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Chinese Herbs and Pesticides

Chinese herbs pesticides

Photo by Pam Link [flickr.com/pamelalink] under CC BY-NC 2.0

[Updated 1/26/18 to address new Chinese agricultural regulations since original post.]

There is valid concern over the level of pesticides in Chinese herbs. Of course, pesticides are also prevalent in the U.S. But at least here, we have more transparent labeling to go along with greater access to organic options. However, most of the herbs used in Chinese medicine in the States are still sourced from China.

One positive development in Chinese agriculture is that new Regulations on Pesticide Administration (RPA) went into effect on 6/1/17. It is an action taken on China’s reputation of being the world’s largest producer and consumer of pesticides.

But this is not a deep dive into government policy. Just from a preliminary review of RPA, it appears to focus on registration, licensing and management of pesticides; not on safety testing or a consideration of organic farming.

Besides, any positive health outcomes from new regulations would take time to flower in the market. Meanwhile, Chinese herbs currently on the market still present a risk of pesticide exposure.

So, what can we do?

  • Self-regulate
  • Wash raw herbs

Industry Self-Regulation

There is a system of self-regulation within the Chinese medicine community. Firstly, there are a growing number of small-scale farms outside of mainland China—where consumer protection and environmental stewardship is greater—that are cultivating Chinese herbs. This includes within the U.S.

Secondly, for herbs that do come from China, several manufacturers and distributors offer Certificates of Analysis (CoA) for any batch of herbs, upon request. These certificates testify that not only a safe level of pesticides, but also of heavy metals and microbials, exists in the given batch.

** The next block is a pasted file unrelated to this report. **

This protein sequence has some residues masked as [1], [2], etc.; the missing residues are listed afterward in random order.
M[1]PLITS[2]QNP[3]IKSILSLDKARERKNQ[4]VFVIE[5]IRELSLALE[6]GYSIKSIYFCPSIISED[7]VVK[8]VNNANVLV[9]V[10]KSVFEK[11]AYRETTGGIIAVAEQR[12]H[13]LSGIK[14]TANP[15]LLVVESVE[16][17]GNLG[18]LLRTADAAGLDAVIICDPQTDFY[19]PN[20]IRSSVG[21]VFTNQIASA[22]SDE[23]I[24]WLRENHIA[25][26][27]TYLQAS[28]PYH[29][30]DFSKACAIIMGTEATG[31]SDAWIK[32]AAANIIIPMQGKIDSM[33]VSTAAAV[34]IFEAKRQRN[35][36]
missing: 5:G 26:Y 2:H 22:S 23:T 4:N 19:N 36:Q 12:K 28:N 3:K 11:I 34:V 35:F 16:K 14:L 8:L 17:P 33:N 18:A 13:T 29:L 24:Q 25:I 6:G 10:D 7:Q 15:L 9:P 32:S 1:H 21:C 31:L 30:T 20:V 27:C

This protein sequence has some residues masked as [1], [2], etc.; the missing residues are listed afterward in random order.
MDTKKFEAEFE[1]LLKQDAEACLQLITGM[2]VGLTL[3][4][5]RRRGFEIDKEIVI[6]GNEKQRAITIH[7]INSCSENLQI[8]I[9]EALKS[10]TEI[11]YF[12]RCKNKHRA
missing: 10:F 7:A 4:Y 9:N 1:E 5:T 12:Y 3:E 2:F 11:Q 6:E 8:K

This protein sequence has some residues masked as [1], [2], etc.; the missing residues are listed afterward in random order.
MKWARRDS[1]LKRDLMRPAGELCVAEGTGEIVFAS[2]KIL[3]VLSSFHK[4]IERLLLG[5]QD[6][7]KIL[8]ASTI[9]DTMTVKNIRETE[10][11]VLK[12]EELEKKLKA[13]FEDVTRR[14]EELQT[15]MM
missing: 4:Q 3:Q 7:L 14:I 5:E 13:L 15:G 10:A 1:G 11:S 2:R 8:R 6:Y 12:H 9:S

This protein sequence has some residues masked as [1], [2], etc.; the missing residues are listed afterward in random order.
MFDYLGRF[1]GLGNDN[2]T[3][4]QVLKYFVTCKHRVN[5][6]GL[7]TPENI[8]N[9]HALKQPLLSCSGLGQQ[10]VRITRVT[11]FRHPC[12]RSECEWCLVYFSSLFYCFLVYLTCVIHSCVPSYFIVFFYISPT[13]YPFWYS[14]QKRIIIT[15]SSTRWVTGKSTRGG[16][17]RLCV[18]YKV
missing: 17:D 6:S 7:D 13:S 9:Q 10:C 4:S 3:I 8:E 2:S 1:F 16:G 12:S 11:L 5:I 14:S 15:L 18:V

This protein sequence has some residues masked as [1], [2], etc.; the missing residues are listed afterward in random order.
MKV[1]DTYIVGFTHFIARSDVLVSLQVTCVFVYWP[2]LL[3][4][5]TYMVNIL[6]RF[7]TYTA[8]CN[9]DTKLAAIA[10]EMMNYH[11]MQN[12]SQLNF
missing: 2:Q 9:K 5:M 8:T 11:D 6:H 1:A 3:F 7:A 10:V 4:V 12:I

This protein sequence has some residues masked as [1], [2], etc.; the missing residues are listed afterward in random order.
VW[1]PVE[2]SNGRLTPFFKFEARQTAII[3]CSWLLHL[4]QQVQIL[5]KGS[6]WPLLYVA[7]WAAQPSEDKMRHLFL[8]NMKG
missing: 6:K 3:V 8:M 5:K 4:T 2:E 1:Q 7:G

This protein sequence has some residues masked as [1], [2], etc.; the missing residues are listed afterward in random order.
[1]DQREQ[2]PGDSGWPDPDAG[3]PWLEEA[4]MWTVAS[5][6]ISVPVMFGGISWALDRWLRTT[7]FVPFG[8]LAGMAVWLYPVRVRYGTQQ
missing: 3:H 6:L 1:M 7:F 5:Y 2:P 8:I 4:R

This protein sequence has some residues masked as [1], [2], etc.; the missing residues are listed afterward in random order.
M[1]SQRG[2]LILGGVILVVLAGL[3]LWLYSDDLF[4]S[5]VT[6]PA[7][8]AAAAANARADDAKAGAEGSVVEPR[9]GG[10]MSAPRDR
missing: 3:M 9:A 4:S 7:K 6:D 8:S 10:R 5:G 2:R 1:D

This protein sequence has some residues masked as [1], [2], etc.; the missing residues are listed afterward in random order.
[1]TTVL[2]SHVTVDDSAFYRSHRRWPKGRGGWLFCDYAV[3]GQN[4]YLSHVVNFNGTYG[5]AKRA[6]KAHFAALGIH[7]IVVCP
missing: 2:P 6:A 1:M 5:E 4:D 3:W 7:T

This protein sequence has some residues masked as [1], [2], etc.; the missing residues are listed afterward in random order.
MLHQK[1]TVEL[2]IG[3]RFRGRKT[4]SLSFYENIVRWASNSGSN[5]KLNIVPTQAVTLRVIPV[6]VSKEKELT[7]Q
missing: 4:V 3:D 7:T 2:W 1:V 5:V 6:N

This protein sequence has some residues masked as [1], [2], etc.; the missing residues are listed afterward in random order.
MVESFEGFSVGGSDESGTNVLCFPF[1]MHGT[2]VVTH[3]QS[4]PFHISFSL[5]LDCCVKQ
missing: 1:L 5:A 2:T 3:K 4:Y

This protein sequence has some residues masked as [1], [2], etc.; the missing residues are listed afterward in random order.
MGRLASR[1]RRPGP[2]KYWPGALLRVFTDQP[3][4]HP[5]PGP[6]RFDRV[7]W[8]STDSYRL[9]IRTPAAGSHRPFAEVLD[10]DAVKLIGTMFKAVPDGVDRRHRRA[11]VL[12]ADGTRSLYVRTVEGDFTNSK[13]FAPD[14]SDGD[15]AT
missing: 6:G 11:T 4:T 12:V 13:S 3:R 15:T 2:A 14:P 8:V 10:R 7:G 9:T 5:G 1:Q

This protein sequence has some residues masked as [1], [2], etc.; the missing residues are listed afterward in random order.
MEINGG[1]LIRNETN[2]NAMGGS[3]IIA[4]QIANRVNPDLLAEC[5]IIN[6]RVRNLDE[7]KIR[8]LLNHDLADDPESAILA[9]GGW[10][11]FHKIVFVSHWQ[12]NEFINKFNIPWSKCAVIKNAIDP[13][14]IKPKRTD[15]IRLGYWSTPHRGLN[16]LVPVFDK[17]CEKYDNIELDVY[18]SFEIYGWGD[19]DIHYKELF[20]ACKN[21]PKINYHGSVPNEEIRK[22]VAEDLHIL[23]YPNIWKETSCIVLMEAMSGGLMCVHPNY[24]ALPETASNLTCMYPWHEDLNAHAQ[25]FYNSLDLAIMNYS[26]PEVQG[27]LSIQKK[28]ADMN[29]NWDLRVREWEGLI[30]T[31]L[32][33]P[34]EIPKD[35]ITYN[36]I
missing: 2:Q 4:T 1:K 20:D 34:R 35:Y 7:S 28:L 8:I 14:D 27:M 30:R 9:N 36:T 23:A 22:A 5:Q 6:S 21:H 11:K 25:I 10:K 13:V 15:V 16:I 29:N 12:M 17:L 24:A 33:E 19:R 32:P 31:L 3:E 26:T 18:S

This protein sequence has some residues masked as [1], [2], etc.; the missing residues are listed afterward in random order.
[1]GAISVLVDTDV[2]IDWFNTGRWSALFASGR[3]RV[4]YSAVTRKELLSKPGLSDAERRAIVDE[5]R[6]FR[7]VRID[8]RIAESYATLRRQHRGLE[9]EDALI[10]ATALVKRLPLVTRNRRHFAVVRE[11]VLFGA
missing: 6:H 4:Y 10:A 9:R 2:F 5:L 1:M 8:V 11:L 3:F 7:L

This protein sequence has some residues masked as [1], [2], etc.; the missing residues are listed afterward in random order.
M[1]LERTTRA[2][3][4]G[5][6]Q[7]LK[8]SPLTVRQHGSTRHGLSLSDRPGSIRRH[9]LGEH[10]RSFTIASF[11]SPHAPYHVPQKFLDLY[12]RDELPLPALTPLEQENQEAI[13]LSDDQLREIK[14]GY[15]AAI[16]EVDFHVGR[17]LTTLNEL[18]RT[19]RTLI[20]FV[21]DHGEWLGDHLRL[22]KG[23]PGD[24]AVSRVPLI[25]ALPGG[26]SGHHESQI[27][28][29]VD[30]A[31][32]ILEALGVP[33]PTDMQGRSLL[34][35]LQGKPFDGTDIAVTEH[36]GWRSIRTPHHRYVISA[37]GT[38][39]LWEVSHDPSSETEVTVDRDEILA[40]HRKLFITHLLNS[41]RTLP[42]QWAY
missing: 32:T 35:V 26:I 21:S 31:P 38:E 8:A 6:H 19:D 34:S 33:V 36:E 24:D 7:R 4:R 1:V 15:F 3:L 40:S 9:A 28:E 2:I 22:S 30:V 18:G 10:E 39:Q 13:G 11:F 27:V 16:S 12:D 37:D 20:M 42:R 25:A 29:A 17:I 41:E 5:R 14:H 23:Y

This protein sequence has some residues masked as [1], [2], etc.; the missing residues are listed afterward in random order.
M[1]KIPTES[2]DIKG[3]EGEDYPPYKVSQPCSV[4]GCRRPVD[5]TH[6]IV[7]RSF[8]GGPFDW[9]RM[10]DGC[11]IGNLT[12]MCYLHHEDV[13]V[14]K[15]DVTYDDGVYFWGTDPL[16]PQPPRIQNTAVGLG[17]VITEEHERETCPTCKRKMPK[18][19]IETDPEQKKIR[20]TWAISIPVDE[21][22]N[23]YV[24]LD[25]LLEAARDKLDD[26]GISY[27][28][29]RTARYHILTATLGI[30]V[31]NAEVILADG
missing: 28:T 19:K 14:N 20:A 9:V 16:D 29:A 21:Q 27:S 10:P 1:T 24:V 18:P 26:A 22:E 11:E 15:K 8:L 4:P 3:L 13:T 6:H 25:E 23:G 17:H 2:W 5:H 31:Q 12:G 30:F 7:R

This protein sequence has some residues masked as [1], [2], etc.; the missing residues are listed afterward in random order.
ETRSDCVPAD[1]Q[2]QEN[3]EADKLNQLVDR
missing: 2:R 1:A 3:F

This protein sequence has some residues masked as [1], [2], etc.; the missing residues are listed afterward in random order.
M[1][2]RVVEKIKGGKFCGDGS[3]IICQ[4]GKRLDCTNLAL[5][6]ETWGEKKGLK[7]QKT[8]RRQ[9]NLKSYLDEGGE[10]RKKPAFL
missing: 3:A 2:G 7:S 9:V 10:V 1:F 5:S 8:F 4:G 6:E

I currently source my herbs from Mayway or Crane Herb. Both offer CoA’s. However, since I do not stock herbs, the presence of Chinese herb shops in San Diego offers the benefit of quicker access to herbal prescriptions in the case of acute conditions.

While it is unlikely you will find CoA’s at these mom-and-pop herb shops, there may be less of a concern in that the therapeutic value of the herbs can outweigh the effect of their short-term or minimal use should they contain unwanted byproducts.

To be clear, even with that pro-con analysis, many patients choose to forgo the local herb shops. That is a valid choice, and one that is respected.

Note: While I mainly use Mayway or Crane Herb (whose herbs come mostly from China), some Chinese herbs are available from Mountain Rose Herbs. They practice organic farming in the U.S. Selection and availability of their Chinese herbs varies.

Washing Raw Herbs

If you are using raw herbs, you can rinse the herbs under tap water for at least 30 seconds to remove pesticide residues.

The residue shedding effect is mechanical, i.e. it is the act of rubbing while rinsing that does the job. The effect appears to be regardless of pesticide water-solubility, so the use of any detergents or specialty washes would add little value. This is based on a study of fruits and vegetables by the Connecticut Agricultural Experiment Station.

Granted, washing herbs is not the same as washing fruits and veggies. Herbs are typically dried. So if they’re leafy, they’re brittle and not ideal for rubbing. And many herbal formulas consist of many small pieces of ingredients. So I recommend vigorous rinsing while tumbling the herbs in a strainer.

Carl Balingit is a former engineer who applies rational thought to the often subjective nature of traditional healing. He practices acupuncture in San Diego, CA.

He also prescribes Chinese herbal formulas. The herbs do not necessarily come from China.

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